The optimal position for the antenna is in the center of the roof. The antenna can use the entire roof surface as a ground plane. The current trend in vehicle design is to conceal the antenna from view. The center of the roof, however, is a highly visible location. For aesthetic reasons, the antenna is often mounted at or near the edge of a vehicle surface, which reduces the effective size and symmetry of the ground plane. The positioning of the antenna in this manner degrades the performance of the antenna.

Some antennas are mounted at the edge of the roof surface in close proximity to a window. This location may allow radiation to propagate into the passenger compartment. To reduce the radiation into the passenger compartment and improve the radiation pattern of the antenna, a wire grid is located on the window adjacent to the antenna. The wire grid reduces radiation into the passenger compartment, and offsets the performance degradation caused by the asymmetrical ground plane.

SUMMARY OF THE INVENTION

An antenna system improves the radiation pattern of an antenna on a vehicle. An antenna includes a ground plane and receives radio frequency (RF) signals. The antenna is mounted on a vehicle surface in close proximity to a vehicle window. A conductive structure that communicates with the antenna is located on the vehicle window adjacent to the vehicle surface. The conductive structure extends the ground plane of the antenna.

Further areas of applicability of the present invention will become apparent from the detailed description provided hereinafter. It should be understood that the detailed description and specific examples, while indicating the preferred embodiment of the invention, are intended for purposes of illustration only and are not intended to limit the scope of the invention.

BRIEF DESCRIPTION OF THE DRAWINGS

The present invention will become more fully understood from the detailed description and the accompanying drawings, wherein:

FIG. 1A illustrates an optimally configured ground plane according to the prior art;

FIG. 1B illustrates a radiation pattern for the antenna of FIG. 1A;

FIG. 2A illustrates a reduced ground plane according to prior art;

FIG. 2B illustrates a radiation pattern for the ground plane of FIG. 2A;

FIG. 3A illustrates a reduced ground plane extended by a wire grid having inadequate spacing;

FIG. 3B illustrates a radiation pattern for the reduced ground plane of FIG. 3A;

FIG. 4 illustrates a reduced ground plane extended by a wire grid having adequate spacing;

FIG. 4B illustrates the radiation pattern for the reduced ground plane of FIG. 4A;

FIG. 5 illustrates an antenna module mounted at a roof edge adjacent to a window;

FIG. 6 illustrates an antenna module with an integrated ground plane mounted at a roof edge;

FIG. 7 illustrates an antenna module mounted within a wire grid; and

FIG. 8 illustrates an antenna module with an integrated ground plane mounted within a wire grid.

DETAILED DESCRIPTION OF THE PREFERRED EMBODIMENTS

The following description of the preferred embodiments is merely exemplary in nature and is in no way intended to limit the invention, its application, or uses. For purposes of clarity, the same reference numbers will be used in the drawings to identify similar elements.

Referring to FIGS. 1A and 1B, a monopole antenna 10-1 is positioned at a center of a ground plane 12. For example, the ground plane 12 can be one square meter. The radiation patterns for the antenna 10-1 are shown for various frequencies such as 0.5 GHz, 1.0 GHz, and 2.0 GHz at 14, 16, and 18, respectively. The radiation pattern data is obtained using finite difference time domain simulations. Because the ground plane 12 is square, only co-pol radiation 30 is shown. With respect to monopole antenna radiation, co-pol describes the projection of the electric field vector onto an elevation, or theta, direction. The co-pol radiation patterns 30 are symmetrical at all tested frequencies and represent the ideal radiation pattern.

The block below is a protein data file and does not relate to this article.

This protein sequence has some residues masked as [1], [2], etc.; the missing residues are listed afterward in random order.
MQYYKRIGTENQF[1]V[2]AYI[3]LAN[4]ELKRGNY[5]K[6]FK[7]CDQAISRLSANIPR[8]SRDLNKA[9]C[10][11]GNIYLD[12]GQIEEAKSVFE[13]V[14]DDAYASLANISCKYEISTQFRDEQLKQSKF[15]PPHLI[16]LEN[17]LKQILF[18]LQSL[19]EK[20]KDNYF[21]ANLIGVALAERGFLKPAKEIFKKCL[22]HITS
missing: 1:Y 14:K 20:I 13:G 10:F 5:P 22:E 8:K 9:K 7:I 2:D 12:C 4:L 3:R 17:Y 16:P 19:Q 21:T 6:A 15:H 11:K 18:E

In FIGS. 1B, 2B, 3B, and 4B, the radiation patterns for the monopole antenna 10-1 are taken at an elevation plane that cuts diagonally across the ground plane. The elevation plane intersects the ground plane at a 45 degree azimuth angle.

Referring now to FIGS. 2A and 2B, a monopole antenna 10-2 is located on a reduced, rectangular ground plane 20. For example, the ground plane 20 is one meter by sixty centimeters. By reducing the ground plane 20, the monopole antenna 10-2 is located closer to an edge of the ground plane 20. The resulting radiation patterns taken at 0.5 GHz, 1.0 GHz, and 2.0 GHz are shown at 22, 24, and 26, respectively. Both co-pol radiation 30 and cross-pol radiation 32 are shown to illustrate the asymmetry of the antenna 10-2. With respect to antenna radiation, cross-pol describes the projection of the electric field vector onto the azimuth, or phi, direction.

The co-pol radiation pattern 30 for all frequencies is highly asymmetrical. Similarly, the cross-pol radiation pattern 32 for all frequencies shows significant cross-pol energy. These characteristics do not meet the performance standards for modern high data rate communication systems such as satellite radio and certain cellular systems.

Referring now to FIGS. 3A and 3B, a monopole antenna 10-3 is again located near the edge of the reduced ground plane 20. A wire grid 28 is attached along one edge of the ground plane 20. For example, the wire grid 28 may have a wire spacing of one-sixth wavelength, or ten centimeters. Radiation patterns for 1.0 GHz (shown at 36) and 2.0 GHz (shown at 38) are unacceptable and do not meet the performance standards. A co-pol radiation pattern 44 is highly asymmetrical and a cross-pol radiation pattern 46 shows significant cross-pol energy. Although a rectangular wire grid is shown, other shapes and configurations of the wire grid may be used.

The radiation pattern for 0.5 GHz (shown at 34) is marginally acceptable. The co-pol radiation pattern 40 is fairly symmetrical, and the cross-pol radiation pattern 42 shows only moderate cross-pol energy. These characteristics barely meet performance standards. Therefore, the wire grid spacing of one-sixth wavelength provides marginally acceptable performance.